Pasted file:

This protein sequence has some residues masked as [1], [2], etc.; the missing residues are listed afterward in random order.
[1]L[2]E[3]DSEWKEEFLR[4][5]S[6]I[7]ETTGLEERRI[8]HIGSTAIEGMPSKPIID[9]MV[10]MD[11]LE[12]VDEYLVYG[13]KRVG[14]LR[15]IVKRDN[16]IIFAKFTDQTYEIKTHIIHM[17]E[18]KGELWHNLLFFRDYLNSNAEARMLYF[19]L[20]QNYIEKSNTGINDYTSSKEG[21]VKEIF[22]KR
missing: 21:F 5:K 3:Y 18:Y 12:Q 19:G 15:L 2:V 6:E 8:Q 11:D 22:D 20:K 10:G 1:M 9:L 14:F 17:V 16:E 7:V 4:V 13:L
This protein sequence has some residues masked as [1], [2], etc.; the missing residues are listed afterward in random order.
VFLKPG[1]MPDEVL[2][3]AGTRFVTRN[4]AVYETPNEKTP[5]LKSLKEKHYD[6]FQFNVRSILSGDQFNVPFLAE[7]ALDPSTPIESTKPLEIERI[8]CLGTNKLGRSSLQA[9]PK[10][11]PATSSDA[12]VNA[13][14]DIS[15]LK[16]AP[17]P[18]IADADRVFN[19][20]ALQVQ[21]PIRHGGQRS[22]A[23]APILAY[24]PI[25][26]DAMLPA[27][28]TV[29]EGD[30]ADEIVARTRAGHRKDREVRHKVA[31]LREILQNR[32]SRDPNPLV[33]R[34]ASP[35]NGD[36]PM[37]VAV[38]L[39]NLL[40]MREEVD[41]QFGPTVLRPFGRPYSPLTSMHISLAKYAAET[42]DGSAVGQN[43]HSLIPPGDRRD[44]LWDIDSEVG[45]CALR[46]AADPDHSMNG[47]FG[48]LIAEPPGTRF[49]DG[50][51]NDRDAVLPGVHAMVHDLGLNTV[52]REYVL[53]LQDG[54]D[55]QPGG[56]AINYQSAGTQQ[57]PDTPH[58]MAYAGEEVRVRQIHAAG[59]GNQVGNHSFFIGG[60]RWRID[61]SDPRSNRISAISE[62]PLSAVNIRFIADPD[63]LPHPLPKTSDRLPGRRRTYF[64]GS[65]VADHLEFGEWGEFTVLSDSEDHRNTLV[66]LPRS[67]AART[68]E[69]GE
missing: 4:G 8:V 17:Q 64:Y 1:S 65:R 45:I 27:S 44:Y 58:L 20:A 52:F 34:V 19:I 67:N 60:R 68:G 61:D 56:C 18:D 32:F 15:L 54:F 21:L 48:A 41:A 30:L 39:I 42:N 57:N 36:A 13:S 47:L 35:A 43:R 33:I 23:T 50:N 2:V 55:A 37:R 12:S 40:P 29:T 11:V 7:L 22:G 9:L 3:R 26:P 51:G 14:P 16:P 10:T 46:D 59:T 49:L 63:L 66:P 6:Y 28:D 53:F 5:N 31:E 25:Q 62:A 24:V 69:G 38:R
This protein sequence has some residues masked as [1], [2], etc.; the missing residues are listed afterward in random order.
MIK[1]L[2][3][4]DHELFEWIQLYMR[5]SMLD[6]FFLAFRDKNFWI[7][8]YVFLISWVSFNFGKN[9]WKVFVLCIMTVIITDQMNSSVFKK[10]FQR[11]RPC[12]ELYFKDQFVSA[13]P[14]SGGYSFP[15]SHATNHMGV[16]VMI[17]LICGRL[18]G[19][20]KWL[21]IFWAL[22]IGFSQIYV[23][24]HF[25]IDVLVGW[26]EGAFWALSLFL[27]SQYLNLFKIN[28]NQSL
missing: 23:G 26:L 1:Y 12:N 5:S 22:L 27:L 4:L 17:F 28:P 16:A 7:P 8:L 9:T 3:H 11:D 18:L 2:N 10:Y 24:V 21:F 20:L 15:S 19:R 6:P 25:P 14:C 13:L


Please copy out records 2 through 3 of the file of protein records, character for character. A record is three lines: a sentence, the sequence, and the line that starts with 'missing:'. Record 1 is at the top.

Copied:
This protein sequence has some residues masked as [1], [2], etc.; the missing residues are listed afterward in random order.
VFLKPG[1]MPDEVL[2][3]AGTRFVTRN[4]AVYETPNEKTP[5]LKSLKEKHYD[6]FQFNVRSILSGDQFNVPFLAE[7]ALDPSTPIESTKPLEIERI[8]CLGTNKLGRSSLQA[9]PK[10][11]PATSSDA[12]VNA[13][14]DIS[15]LK[16]AP[17]P[18]IADADRVFN[19][20]ALQVQ[21]PIRHGGQRS[22]A[23]APILAY[24]PI[25][26]DAMLPA[27][28]TV[29]EGD[30]ADEIVARTRAGHRKDREVRHKVA[31]LREILQNR[32]SRDPNPLV[33]R[34]ASP[35]NGD[36]PM[37]VAV[38]L[39]NLL[40]MREEVD[41]QFGPTVLRPFGRPYSPLTSMHISLAKYAAET[42]DGSAVGQN[43]HSLIPPGDRRD[44]LWDIDSEVG[45]CALR[46]AADPDHSMNG[47]FG[48]LIAEPPGTRF[49]DG[50][51]NDRDAVLPGVHAMVHDLGLNTV[52]REYVL[53]LQDG[54]D[55]QPGG[56]AINYQSAGTQQ[57]PDTPH[58]MAYAGEEVRVRQIHAAG[59]GNQVGNHSFFIGG[60]RWRID[61]SDPRSNRISAISE[62]PLSAVNIRFIADPD[63]LPHPLPKTSDRLPGRRRTYF[64]GS[65]VADHLEFGEWGEFTVLSDSEDHRNTLV[66]LPRS[67]AART[68]E[69]GE
missing: 4:G 8:V 17:Q 64:Y 1:S 65:R 45:I 27:S 44:Y 58:L 20:A 52:F 34:V 19:I 67:N 60:R 68:G 61:D 56:C 18:D 32:F 15:L 54:F 21:L 48:A 41:A 30:L 39:I 42:N 57:N 36:A 13:S 47:L 35:A 43:R 33:I 23:T 50:N 2:V 55:A 37:R 12:S 40:P 29:T 11:V 7:L 22:G 9:L 3:R 26:P 51:G 14:P 16:P 10:T 46:D 59:T 49:L 63:L 66:P 6:Y 28:D 53:F 5:N 31:E 25:Q 62:A 24:V 69:G 38:R
This protein sequence has some residues masked as [1], [2], etc.; the missing residues are listed afterward in random order.
MIK[1]L[2][3][4]DHELFEWIQLYMR[5]SMLD[6]FFLAFRDKNFWI[7][8]YVFLISWVSFNFGKN[9]WKVFVLCIMTVIITDQMNSSVFKK[10]FQR[11]RPC[12]ELYFKDQFVSA[13]P[14]SGGYSFP[15]SHATNHMGV[16]VMI[17]LICGRL[18]G[19][20]KWL[21]IFWAL[22]IGFSQIYV[23][24]HF[25]IDVLVGW[26]EGAFWALSLFL[27]SQYLNLFKIN[28]NQSL
missing: 23:G 26:L 1:Y 12:N 5:S 22:L 27:L 4:L 17:F 28:P 16:A 7:P 8:L 9:T 3:H 11:D 18:L 2:N 10:Y 24:V 21:F 20:L 15:S 19:R 6:P 25:P 14:C 13:L